Fairly short book, describing life in rural America and why they consistently vote Republican. Unlike the cities, rural Americans live in small and medium-sized communities with two characteristics: (1) it feels like everyone knows everyone else, and (2) it feels like everyone thinks the same way. Both of these are not literally true, but people behave in a way as to maintain the illusion, for example, greeting others like you knew them, and keeping unpopular opinions to yourself.
Rural America is trying to hold on to its old way of life, which is gradually becoming less and less viable. The decline happens one business at a time, when some store or factory closes and lays off all its workers, the crucial thing there will never be a new business that comes to replace it. There is severe brain drain as all the college-educated kids leave for bigger cities and never come back; those that remain are seen as the dumb ones. With a general sense of decline and hopelessness, people turn to drugs and teen pregnancies increase. They are aware that their way of life and communities are unravelling.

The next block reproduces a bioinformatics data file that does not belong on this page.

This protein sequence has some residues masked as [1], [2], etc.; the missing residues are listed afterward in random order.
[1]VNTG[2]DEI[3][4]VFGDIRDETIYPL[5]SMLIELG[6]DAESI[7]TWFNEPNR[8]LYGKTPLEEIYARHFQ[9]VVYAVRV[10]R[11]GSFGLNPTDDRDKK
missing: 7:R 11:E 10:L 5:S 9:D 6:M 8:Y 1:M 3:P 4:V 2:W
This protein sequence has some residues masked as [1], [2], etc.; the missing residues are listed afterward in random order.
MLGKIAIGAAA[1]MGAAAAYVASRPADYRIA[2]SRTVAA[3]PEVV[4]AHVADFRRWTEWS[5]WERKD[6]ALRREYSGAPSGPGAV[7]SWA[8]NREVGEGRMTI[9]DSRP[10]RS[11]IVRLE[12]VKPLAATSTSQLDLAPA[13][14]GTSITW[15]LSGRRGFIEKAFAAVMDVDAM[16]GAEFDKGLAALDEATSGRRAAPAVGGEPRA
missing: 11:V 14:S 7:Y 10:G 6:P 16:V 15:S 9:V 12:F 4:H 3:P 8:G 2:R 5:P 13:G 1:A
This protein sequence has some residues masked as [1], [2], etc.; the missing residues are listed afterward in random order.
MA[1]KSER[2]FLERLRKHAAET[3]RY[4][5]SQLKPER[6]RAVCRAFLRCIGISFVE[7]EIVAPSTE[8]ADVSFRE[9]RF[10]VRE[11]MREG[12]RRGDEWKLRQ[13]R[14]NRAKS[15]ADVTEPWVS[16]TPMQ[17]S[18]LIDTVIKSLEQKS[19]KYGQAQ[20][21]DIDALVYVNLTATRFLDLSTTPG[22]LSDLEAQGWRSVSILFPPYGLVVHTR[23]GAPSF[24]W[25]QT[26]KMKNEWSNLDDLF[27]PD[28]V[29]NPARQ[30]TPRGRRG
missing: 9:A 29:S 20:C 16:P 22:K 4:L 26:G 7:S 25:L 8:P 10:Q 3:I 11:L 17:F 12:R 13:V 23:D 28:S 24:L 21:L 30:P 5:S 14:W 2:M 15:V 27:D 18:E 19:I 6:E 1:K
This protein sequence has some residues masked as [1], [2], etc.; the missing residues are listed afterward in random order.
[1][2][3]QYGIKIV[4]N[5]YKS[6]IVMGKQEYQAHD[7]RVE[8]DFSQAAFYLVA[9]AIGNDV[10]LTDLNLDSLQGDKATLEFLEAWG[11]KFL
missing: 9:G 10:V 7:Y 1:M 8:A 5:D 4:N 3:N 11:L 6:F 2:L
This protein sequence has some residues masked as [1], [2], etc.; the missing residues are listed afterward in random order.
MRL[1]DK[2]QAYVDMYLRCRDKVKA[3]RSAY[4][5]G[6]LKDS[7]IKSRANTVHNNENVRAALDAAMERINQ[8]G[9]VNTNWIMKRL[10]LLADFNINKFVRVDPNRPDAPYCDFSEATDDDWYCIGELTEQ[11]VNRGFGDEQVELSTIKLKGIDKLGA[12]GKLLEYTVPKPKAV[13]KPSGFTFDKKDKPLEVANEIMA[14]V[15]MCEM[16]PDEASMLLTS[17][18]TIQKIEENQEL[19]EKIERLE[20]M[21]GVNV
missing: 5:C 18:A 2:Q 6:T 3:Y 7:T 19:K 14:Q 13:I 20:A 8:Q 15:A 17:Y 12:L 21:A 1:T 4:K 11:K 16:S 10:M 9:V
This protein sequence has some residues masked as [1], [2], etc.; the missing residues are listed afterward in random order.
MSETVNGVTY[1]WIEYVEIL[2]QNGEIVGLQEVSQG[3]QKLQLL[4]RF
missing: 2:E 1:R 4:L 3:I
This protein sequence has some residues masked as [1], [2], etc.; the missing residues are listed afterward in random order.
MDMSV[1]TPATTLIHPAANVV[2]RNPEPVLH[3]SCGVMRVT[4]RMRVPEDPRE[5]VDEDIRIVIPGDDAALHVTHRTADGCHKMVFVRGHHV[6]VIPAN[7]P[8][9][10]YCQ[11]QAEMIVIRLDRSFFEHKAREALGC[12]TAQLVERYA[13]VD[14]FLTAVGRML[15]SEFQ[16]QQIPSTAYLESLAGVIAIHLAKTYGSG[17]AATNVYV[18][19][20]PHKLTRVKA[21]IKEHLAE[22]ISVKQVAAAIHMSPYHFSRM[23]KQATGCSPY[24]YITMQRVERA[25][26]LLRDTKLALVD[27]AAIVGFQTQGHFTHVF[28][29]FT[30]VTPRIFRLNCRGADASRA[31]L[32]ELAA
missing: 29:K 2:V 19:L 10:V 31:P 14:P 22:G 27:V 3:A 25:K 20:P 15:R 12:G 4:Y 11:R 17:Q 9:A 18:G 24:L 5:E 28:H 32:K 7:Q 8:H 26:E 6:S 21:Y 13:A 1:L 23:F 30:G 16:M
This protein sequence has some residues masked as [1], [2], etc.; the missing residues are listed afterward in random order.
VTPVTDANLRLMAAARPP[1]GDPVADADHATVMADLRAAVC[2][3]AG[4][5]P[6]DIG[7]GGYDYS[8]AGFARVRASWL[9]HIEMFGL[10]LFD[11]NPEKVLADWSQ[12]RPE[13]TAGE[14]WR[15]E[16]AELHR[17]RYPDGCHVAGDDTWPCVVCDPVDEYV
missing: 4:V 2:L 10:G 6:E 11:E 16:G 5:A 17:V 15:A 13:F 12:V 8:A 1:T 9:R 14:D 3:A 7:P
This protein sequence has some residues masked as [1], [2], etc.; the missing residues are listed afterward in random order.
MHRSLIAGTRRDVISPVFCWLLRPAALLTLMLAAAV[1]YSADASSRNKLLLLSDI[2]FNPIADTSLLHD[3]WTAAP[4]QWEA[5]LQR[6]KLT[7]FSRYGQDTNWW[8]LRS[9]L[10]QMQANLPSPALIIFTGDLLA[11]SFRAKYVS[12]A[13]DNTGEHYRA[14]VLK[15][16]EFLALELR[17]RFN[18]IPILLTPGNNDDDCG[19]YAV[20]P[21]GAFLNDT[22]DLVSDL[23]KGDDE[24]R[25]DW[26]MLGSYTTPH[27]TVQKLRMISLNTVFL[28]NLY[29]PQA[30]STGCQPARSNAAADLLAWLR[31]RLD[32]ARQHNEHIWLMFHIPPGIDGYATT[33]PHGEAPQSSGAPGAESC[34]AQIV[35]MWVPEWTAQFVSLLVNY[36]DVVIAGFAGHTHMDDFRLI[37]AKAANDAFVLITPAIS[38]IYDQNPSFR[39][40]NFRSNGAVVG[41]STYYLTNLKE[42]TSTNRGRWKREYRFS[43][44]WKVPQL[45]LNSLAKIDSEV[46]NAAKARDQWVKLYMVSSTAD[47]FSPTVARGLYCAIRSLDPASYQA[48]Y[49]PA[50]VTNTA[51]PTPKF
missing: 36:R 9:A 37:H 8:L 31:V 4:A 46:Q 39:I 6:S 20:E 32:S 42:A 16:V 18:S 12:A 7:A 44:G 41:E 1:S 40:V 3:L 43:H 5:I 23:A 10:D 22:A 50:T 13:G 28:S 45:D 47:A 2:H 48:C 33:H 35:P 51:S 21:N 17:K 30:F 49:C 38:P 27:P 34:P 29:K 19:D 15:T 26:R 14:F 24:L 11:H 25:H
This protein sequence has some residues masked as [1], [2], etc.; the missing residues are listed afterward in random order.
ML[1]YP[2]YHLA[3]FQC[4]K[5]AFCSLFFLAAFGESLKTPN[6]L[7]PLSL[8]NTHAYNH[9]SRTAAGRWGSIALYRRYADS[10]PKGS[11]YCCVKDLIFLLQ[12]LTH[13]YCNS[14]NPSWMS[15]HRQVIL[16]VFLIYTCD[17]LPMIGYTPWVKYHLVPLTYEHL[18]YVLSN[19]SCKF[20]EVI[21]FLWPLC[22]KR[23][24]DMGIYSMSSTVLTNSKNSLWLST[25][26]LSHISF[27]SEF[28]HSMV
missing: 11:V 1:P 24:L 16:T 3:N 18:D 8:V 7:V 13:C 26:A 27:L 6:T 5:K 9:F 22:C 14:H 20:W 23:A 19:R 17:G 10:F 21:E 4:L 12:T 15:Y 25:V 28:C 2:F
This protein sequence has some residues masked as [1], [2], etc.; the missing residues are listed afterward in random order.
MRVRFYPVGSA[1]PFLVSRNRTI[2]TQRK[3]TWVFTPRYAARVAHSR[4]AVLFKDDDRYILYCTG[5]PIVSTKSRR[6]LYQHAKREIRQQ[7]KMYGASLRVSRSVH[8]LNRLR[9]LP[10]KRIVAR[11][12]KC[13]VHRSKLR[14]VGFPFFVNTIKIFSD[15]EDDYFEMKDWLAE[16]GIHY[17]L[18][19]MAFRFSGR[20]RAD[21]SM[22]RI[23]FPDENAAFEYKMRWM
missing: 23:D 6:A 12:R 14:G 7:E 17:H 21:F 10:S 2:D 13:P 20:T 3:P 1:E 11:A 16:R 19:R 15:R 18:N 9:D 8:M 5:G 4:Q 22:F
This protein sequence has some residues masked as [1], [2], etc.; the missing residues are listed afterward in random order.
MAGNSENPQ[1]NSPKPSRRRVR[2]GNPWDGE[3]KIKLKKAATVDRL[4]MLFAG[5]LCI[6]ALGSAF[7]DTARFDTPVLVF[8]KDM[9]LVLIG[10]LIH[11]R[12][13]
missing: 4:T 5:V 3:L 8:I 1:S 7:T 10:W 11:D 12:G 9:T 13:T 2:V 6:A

They see themselves as practical-minded, while the politicians in Washington and distant from their world and “lack common sense”. The government forces regulations down their throat that are costly to implement, while turning a deaf ear to the serious problems in their communities, thus they overwhelmingly vote Republican. Although some people volunteer to make their town better, the economic problems are fundamental and cannot be easily fixed.
People in these communities are morally conservative, and usually see abortion and homosexuality as wrong, and blame TV influence. They often hold racist views towards Hispanics and blacks, though they generally don’t admit it directly. There is some shift as some people have become more accepting of abortions and gay people though.